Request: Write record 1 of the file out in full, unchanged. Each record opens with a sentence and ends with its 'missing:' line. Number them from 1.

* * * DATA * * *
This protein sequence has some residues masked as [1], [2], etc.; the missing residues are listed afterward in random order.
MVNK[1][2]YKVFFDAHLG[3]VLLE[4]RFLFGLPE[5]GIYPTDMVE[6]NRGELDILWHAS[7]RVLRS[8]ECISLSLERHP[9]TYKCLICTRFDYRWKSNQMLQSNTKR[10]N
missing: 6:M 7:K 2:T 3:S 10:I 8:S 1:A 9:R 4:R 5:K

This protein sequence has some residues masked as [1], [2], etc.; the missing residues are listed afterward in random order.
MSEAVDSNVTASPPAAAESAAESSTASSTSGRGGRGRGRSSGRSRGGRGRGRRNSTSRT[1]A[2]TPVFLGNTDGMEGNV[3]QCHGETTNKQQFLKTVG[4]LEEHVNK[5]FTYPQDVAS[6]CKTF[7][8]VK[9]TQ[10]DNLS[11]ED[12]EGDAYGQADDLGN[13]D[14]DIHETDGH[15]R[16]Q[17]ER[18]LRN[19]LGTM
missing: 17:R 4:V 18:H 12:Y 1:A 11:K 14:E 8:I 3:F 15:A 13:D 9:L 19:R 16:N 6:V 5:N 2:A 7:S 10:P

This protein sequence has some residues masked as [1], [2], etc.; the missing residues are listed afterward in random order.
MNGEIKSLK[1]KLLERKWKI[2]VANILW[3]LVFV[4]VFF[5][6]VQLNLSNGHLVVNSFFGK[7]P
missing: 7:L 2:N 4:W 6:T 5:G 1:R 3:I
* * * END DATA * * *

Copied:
This protein sequence has some residues masked as [1], [2], etc.; the missing residues are listed afterward in random order.
MVNK[1][2]YKVFFDAHLG[3]VLLE[4]RFLFGLPE[5]GIYPTDMVE[6]NRGELDILWHAS[7]RVLRS[8]ECISLSLERHP[9]TYKCLICTRFDYRWKSNQMLQSNTKR[10]N
missing: 6:M 7:K 2:T 3:S 10:I 8:S 1:A 9:R 4:R 5:K